Ireland’s first digital surgery unit ‘will reduce complications’

Mater hospital unit uses technology to identify cancer without need to remove tissue

Colorectal surgery being performed on a patient in the new digital surgery unit at the Mater hospital, Dublin. Photograph: Gareth Chaney/Collins

Colorectal surgery being performed on a patient in the new digital surgery unit at the Mater hospital, Dublin. Photograph: Gareth Chaney/Collins

 

The Mater hospital has begun using cutting-edge technology that it says will “significantly reduce” serious complications associated with colorectal surgery.

Ireland’s first digital surgery unit was officially opened at the Dublin hospital on Tuesday. The unit uses a mix of colour-changing dye and infrared imaging to identify cancerous abnormalities without having to remove the tissue from the body. The dye changes colour depending on whether the tissue is malignant or benign and then the digital computer analyses the results. This will allow surgeons to act faster, make decisions more confidently and increase precision when it comes to removing abnormalities, the hospital said.

Prof Ronan Cahill, the colorectal surgeon spearheading the research, said it would allow medics to make decisions that are personalised to the needs of the patient.

“If we give a simple, safe dye, for instance, we can look to see colour changes that reflect the nature of their qualities,” Prof Cahill said. “We are using computer vision to convert human vision into a numeric score and then the numeric scores can be analysed statistically to spot differences that would be very hard to otherwise see.

“That’s really what digital surgery is allowing us to do, to personalise the decisions for that specific person,” he added.

Improved safety

Prof Cahill said the technology has already seen post-operative complications being reduced from 10 per cent of patients to 3 per cent.

“We’re talking about a very invasive, difficult operation for patients to go through because the bowel is unique in that it’s full of bacteria, so any problem with the healing of the bowel after surgery means bacteria can leak into the person’s system and you can get very severe problems,” the surgeon said. “By using those dyes and by using the infrared analysis, we have improved the safety of the operation by two-thirds.”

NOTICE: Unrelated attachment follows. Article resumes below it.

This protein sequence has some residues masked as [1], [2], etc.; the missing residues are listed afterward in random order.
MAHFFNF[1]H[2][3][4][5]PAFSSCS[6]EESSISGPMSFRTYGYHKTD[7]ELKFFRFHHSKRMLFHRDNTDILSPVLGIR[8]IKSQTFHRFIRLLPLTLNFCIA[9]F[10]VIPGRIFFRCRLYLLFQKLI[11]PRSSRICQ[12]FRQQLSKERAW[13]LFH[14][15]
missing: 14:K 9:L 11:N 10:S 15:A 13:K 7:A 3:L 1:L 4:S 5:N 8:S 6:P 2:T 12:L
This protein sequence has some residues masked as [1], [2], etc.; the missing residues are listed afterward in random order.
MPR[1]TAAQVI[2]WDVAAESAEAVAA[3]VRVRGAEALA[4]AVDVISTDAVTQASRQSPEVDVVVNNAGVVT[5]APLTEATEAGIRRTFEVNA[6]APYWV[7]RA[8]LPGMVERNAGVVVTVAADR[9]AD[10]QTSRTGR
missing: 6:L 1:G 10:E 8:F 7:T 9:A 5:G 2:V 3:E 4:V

Colorectal cancer is the second most common in the State. More than 2,700 people are diagnosed with the condition every year.

Researchers will also study how the technology can be used in other fields such as liver and lung cancer surgery, as well as plastic and reconstructive surgery.

The research has received €5.7 million in a Government grant from the Disruptive Technologies Innovation Fund, as well as a further €2 million from the industry. The grants will fund three years of research.

The research team is comprised of collaborators from the Mater hospital, the Royal College of Surgeons in Ireland and IBM Research Ireland, a research laboratory.

Dr Pól McAonghusa, senior manager at IBM Research Ireland, said it was a very “exciting partnership”.

“This joint research programme is an important first step towards integrating advances in artificial intelligence into surgery,” Dr McAonghusa said. “I am especially pleased that the unique expertise to do this is coming together here in Ireland.”